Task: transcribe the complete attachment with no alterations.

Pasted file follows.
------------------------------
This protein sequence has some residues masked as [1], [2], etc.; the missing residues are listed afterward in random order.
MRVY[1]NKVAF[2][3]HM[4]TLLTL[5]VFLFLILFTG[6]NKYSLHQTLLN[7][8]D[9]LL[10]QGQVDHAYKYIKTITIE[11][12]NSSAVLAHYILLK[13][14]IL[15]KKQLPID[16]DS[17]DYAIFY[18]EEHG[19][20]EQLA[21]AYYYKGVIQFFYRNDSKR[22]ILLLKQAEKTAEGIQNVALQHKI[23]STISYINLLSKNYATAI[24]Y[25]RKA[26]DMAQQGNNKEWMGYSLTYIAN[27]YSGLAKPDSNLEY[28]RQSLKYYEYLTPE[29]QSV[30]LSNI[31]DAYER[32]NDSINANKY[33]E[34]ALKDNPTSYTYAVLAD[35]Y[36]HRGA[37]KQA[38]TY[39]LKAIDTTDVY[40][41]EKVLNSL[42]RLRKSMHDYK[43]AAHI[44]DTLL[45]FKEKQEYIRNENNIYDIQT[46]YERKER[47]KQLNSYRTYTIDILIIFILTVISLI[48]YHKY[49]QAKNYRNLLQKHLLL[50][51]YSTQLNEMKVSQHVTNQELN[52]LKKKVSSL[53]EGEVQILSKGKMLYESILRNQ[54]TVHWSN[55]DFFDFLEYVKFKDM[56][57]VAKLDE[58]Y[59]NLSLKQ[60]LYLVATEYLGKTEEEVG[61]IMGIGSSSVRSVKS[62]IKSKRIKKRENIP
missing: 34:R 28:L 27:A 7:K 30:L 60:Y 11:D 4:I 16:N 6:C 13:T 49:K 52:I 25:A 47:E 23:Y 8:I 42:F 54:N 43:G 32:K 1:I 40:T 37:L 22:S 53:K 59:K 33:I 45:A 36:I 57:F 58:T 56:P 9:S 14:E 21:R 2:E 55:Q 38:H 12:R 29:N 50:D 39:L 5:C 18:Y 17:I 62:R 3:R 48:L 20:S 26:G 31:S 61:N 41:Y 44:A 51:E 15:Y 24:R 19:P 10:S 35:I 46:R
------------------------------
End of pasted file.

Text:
This protein sequence has some residues masked as [1], [2], etc.; the missing residues are listed afterward in random order.
MRVY[1]NKVAF[2][3]HM[4]TLLTL[5]VFLFLILFTG[6]NKYSLHQTLLN[7][8]D[9]LL[10]QGQVDHAYKYIKTITIE[11][12]NSSAVLAHYILLK[13][14]IL[15]KKQLPID[16]DS[17]DYAIFY[18]EEHG[19][20]EQLA[21]AYYYKGVIQFFYRNDSKR[22]ILLLKQAEKTAEGIQNVALQHKI[23]STISYINLLSKNYATAI[24]Y[25]RKA[26]DMAQQGNNKEWMGYSLTYIAN[27]YSGLAKPDSNLEY[28]RQSLKYYEYLTPE[29]QSV[30]LSNI[31]DAYER[32]NDSINANKY[33]E[34]ALKDNPTSYTYAVLAD[35]Y[36]HRGA[37]KQA[38]TY[39]LKAIDTTDVY[40][41]EKVLNSL[42]RLRKSMHDYK[43]AAHI[44]DTLL[45]FKEKQEYIRNENNIYDIQT[46]YERKER[47]KQLNSYRTYTIDILIIFILTVISLI[48]YHKY[49]QAKNYRNLLQKHLLL[50][51]YSTQLNEMKVSQHVTNQELN[52]LKKKVSSL[53]EGEVQILSKGKMLYESILRNQ[54]TVHWSN[55]DFFDFLEYVKFKDM[56][57]VAKLDE[58]Y[59]NLSLKQ[60]LYLVATEYLGKTEEEVG[61]IMGIGSSSVRSVKS[62]IKSKRIKKRENIP
missing: 34:R 28:L 27:A 7:K 30:L 60:Y 11:D 4:I 16:N 6:C 13:T 49:K 52:I 25:A 47:E 23:Y 8:I 42:F 54:N 43:G 32:K 1:I 40:T 37:L 22:S 53:K 59:K 33:I 45:A 36:I 57:F 58:T 56:P 9:S 14:E 21:R 2:E 55:Q 38:H 12:R 29:N 50:D 39:L 5:C 18:Y 17:I 62:R 3:R 48:L 20:S 26:G 31:S 61:N 41:Y 44:A 51:E 15:Y 24:R 19:P 10:S 35:I 46:R